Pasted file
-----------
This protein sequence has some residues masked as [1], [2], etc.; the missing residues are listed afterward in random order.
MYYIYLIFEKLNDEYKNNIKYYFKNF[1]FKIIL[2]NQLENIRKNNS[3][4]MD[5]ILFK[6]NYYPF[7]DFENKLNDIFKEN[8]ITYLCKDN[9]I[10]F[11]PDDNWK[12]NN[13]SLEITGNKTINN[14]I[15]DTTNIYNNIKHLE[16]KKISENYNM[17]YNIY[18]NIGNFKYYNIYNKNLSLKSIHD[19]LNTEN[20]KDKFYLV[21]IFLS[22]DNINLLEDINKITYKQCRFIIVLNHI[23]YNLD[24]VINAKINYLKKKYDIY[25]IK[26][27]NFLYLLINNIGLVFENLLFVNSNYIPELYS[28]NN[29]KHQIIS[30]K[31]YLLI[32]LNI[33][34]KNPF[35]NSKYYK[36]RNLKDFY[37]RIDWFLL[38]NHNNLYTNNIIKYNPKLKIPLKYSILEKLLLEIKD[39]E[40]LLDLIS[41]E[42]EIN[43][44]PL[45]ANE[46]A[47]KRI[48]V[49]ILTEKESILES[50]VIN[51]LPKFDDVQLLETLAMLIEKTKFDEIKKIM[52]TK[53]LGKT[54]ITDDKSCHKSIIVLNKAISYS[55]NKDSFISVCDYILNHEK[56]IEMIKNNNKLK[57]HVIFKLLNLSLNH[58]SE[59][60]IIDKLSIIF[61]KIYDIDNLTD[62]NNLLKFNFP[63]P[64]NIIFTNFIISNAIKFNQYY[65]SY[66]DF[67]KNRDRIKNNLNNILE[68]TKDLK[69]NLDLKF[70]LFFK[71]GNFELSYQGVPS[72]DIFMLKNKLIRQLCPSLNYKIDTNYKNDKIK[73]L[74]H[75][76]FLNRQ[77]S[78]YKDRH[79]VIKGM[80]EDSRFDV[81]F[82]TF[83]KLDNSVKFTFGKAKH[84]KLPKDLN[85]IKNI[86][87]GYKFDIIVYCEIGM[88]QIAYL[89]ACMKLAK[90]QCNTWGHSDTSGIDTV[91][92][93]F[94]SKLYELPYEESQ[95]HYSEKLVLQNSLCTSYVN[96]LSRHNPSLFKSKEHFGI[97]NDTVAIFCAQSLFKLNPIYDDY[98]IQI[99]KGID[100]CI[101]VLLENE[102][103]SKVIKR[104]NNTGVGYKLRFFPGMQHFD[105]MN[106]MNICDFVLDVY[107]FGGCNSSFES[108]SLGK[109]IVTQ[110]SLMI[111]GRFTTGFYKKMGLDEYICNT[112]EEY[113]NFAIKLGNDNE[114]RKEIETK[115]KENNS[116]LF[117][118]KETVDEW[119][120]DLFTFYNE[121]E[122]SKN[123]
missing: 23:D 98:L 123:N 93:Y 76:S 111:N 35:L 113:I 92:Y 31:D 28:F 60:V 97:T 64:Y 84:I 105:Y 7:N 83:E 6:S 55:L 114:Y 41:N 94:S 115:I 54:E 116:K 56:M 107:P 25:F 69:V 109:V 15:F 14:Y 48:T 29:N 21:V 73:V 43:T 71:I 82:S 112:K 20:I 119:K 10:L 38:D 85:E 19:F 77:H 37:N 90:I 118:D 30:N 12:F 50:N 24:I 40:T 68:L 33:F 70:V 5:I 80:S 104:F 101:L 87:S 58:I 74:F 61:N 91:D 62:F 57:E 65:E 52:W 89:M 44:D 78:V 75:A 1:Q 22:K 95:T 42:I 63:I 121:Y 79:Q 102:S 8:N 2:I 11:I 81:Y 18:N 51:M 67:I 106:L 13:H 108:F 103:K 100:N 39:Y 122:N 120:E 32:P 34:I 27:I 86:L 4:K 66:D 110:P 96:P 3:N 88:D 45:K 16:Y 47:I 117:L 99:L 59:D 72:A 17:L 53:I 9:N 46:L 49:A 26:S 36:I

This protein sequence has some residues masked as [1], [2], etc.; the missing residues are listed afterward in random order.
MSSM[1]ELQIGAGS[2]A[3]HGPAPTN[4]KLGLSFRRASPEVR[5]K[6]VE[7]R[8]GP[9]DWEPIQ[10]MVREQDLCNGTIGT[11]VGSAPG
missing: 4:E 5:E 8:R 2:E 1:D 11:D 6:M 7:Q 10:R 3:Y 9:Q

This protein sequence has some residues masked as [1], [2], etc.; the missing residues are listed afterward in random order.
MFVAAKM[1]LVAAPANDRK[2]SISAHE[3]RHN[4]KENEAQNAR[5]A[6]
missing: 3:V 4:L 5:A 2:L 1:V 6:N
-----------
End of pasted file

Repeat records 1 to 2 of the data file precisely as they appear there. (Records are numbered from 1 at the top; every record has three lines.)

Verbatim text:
This protein sequence has some residues masked as [1], [2], etc.; the missing residues are listed afterward in random order.
MYYIYLIFEKLNDEYKNNIKYYFKNF[1]FKIIL[2]NQLENIRKNNS[3][4]MD[5]ILFK[6]NYYPF[7]DFENKLNDIFKEN[8]ITYLCKDN[9]I[10]F[11]PDDNWK[12]NN[13]SLEITGNKTINN[14]I[15]DTTNIYNNIKHLE[16]KKISENYNM[17]YNIY[18]NIGNFKYYNIYNKNLSLKSIHD[19]LNTEN[20]KDKFYLV[21]IFLS[22]DNINLLEDINKITYKQCRFIIVLNHI[23]YNLD[24]VINAKINYLKKKYDIY[25]IK[26][27]NFLYLLINNIGLVFENLLFVNSNYIPELYS[28]NN[29]KHQIIS[30]K[31]YLLI[32]LNI[33][34]KNPF[35]NSKYYK[36]RNLKDFY[37]RIDWFLL[38]NHNNLYTNNIIKYNPKLKIPLKYSILEKLLLEIKD[39]E[40]LLDLIS[41]E[42]EIN[43][44]PL[45]ANE[46]A[47]KRI[48]V[49]ILTEKESILES[50]VIN[51]LPKFDDVQLLETLAMLIEKTKFDEIKKIM[52]TK[53]LGKT[54]ITDDKSCHKSIIVLNKAISYS[55]NKDSFISVCDYILNHEK[56]IEMIKNNNKLK[57]HVIFKLLNLSLNH[58]SE[59][60]IIDKLSIIF[61]KIYDIDNLTD[62]NNLLKFNFP[63]P[64]NIIFTNFIISNAIKFNQYY[65]SY[66]DF[67]KNRDRIKNNLNNILE[68]TKDLK[69]NLDLKF[70]LFFK[71]GNFELSYQGVPS[72]DIFMLKNKLIRQLCPSLNYKIDTNYKNDKIK[73]L[74]H[75][76]FLNRQ[77]S[78]YKDRH[79]VIKGM[80]EDSRFDV[81]F[82]TF[83]KLDNSVKFTFGKAKH[84]KLPKDLN[85]IKNI[86][87]GYKFDIIVYCEIGM[88]QIAYL[89]ACMKLAK[90]QCNTWGHSDTSGIDTV[91][92][93]F[94]SKLYELPYEESQ[95]HYSEKLVLQNSLCTSYVN[96]LSRHNPSLFKSKEHFGI[97]NDTVAIFCAQSLFKLNPIYDDY[98]IQI[99]KGID[100]CI[101]VLLENE[102][103]SKVIKR[104]NNTGVGYKLRFFPGMQHFD[105]MN[106]MNICDFVLDVY[107]FGGCNSSFES[108]SLGK[109]IVTQ[110]SLMI[111]GRFTTGFYKKMGLDEYICNT[112]EEY[113]NFAIKLGNDNE[114]RKEIETK[115]KENNS[116]LF[117][118]KETVDEW[119][120]DLFTFYNE[121]E[122]SKN[123]
missing: 23:D 98:L 123:N 93:Y 76:S 111:N 35:L 113:I 92:Y 31:D 28:F 60:V 97:T 64:Y 84:I 105:Y 7:N 83:E 6:S 55:L 114:Y 41:N 94:S 115:I 54:E 116:K 56:M 107:P 25:F 69:V 109:V 15:F 14:Y 48:T 29:N 21:V 73:V 43:T 71:I 82:S 112:K 20:I 119:K 10:L 38:D 85:E 19:F 77:H 37:N 90:I 118:D 30:N 12:F 50:N 24:I 40:T 68:L 33:F 70:V 5:I 80:S 104:F 101:L 87:S 58:I 74:F 61:N 91:D 62:F 57:E 65:E 52:W 89:M 44:D 78:V 75:A 1:Q 22:K 95:T 42:I 63:I 121:Y 79:Q 102:S 8:N 2:I 11:I 81:Y 18:N 51:M 67:I 106:L 13:H 108:F 103:K 100:N 39:Y 122:N 120:E 32:P 34:I 27:I 86:L 4:K 66:D 110:P 96:P 3:N 88:D 45:K 16:Y 47:I 117:L 99:L 59:D 72:A 17:L 53:I 9:N 46:L 49:A 26:S 36:I

This protein sequence has some residues masked as [1], [2], etc.; the missing residues are listed afterward in random order.
MSSM[1]ELQIGAGS[2]A[3]HGPAPTN[4]KLGLSFRRASPEVR[5]K[6]VE[7]R[8]GP[9]DWEPIQ[10]MVREQDLCNGTIGT[11]VGSAPG
missing: 4:E 5:E 8:R 2:E 1:D 11:D 6:M 7:Q 10:R 3:Y 9:Q